Woody Encroachment as a Social-Ecological Regime Shift


African savannas are increasingly affected by woody encroachment, an increase in the density of woody plants. Woody encroachment often occurs unexpectedly, is difficult to reverse, and has significant economic, cultural and ecological implications. The process of woody encroachment represents a so-called regime shift that results from feedback loops that link vegetation and variables such as fire, grazing and water availability. Much of the work on woody encroachment has focused on the direct drivers of the process, such as the role of fire or grazing in inhibiting or promoting encroachment. However, little work has been done on how ecological changes may provide feedback to affect some of the underlying social processes driving woody encroachment. In this paper, we build on the ecological literature on encroachment to present a qualitative systems analysis of woody encroachment as a social-ecological regime shift. Our analysis highlights the underlying indirect role of human population growth, and we distinguish the key social-ecological processes underlying woody encroachment in arid versus mesic African savannas. The analysis we present helps synthesize the impacts of encroachment, the drivers and feedbacks that play a key role and identify potential social and ecological leverage points to prevent or reverse the woody encroachment process.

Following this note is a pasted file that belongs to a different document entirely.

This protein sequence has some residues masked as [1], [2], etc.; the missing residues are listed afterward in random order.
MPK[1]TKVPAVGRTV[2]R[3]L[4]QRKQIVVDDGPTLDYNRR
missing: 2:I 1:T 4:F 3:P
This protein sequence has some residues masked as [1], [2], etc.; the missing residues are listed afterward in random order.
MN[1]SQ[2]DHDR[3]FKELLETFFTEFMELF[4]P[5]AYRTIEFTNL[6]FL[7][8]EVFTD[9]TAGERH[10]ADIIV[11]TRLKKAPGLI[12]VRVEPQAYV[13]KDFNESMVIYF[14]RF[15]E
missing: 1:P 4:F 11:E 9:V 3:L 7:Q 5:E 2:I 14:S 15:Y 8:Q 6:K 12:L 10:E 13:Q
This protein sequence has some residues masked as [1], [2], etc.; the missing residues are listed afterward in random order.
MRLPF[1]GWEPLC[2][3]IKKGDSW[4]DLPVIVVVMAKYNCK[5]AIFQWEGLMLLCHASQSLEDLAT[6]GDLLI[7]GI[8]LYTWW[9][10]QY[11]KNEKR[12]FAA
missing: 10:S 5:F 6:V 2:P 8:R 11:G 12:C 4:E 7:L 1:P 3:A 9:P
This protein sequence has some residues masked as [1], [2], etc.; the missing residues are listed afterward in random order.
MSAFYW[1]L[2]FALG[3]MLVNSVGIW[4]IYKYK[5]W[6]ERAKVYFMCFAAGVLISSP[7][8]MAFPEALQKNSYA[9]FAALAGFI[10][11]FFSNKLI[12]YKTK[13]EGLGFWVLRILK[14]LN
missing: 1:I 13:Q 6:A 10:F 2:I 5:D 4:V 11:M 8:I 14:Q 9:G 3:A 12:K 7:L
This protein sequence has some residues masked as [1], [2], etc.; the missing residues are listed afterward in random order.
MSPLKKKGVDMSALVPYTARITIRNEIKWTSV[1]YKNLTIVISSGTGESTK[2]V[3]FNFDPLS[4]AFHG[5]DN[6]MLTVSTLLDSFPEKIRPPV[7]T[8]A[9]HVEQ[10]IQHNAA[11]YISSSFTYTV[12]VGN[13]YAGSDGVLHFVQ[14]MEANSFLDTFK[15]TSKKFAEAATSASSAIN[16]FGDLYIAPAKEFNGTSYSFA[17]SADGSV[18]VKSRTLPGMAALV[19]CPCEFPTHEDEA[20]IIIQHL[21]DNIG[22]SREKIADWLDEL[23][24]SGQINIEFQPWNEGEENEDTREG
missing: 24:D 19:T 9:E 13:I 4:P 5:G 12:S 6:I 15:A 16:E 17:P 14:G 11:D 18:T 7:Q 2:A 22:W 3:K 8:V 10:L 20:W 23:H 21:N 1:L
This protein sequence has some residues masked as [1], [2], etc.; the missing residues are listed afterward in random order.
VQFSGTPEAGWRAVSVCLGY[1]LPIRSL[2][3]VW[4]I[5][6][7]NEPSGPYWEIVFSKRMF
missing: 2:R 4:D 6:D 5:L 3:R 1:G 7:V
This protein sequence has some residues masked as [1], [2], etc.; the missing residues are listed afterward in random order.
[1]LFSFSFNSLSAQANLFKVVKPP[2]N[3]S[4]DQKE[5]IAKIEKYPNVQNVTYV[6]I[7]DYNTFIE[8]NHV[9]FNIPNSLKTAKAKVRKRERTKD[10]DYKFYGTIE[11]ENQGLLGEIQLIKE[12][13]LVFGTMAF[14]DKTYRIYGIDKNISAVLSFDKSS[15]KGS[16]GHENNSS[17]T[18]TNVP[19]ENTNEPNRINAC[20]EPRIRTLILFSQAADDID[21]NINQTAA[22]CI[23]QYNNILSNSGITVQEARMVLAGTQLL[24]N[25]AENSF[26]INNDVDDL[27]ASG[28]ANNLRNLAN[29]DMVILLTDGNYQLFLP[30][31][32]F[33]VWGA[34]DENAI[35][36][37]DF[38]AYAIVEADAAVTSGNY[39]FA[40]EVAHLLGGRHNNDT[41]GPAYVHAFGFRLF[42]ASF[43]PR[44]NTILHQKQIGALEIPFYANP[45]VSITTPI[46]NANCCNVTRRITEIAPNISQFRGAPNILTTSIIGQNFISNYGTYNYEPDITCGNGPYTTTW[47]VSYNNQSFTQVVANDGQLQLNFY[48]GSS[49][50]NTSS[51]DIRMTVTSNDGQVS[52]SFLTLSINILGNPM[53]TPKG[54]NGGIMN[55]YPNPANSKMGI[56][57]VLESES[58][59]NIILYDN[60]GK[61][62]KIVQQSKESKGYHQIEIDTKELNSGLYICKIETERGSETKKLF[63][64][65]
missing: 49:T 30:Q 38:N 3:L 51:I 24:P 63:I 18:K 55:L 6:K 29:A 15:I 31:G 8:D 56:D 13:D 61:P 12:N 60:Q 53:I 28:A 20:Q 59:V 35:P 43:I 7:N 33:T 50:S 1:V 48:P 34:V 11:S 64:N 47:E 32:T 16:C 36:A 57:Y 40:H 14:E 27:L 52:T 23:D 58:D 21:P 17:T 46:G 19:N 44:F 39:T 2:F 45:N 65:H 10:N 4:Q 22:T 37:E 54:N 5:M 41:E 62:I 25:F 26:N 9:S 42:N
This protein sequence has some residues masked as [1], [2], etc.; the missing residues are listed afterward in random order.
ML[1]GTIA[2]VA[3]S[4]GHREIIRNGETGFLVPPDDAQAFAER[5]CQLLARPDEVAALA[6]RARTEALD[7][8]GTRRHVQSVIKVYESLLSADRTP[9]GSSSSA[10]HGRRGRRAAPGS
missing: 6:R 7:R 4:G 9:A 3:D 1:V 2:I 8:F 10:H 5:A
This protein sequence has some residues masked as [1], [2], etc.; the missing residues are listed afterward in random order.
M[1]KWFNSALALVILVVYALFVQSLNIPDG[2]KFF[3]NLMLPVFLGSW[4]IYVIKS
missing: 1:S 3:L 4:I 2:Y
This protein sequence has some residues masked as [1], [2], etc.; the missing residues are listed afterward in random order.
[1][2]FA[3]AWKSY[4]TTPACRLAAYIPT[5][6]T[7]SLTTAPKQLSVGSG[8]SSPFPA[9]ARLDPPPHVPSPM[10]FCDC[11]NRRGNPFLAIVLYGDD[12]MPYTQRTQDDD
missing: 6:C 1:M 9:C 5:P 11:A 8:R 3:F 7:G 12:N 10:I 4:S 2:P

Link to centre authors: Biggs, Oonsie
Publication info: Luvuno, L.; Biggs, R.; Stevens, N.; Esler, K. 2018. Woody Encroachment as a Social-Ecological Regime Shift. Sustainability. 2018; 10(7):2221.


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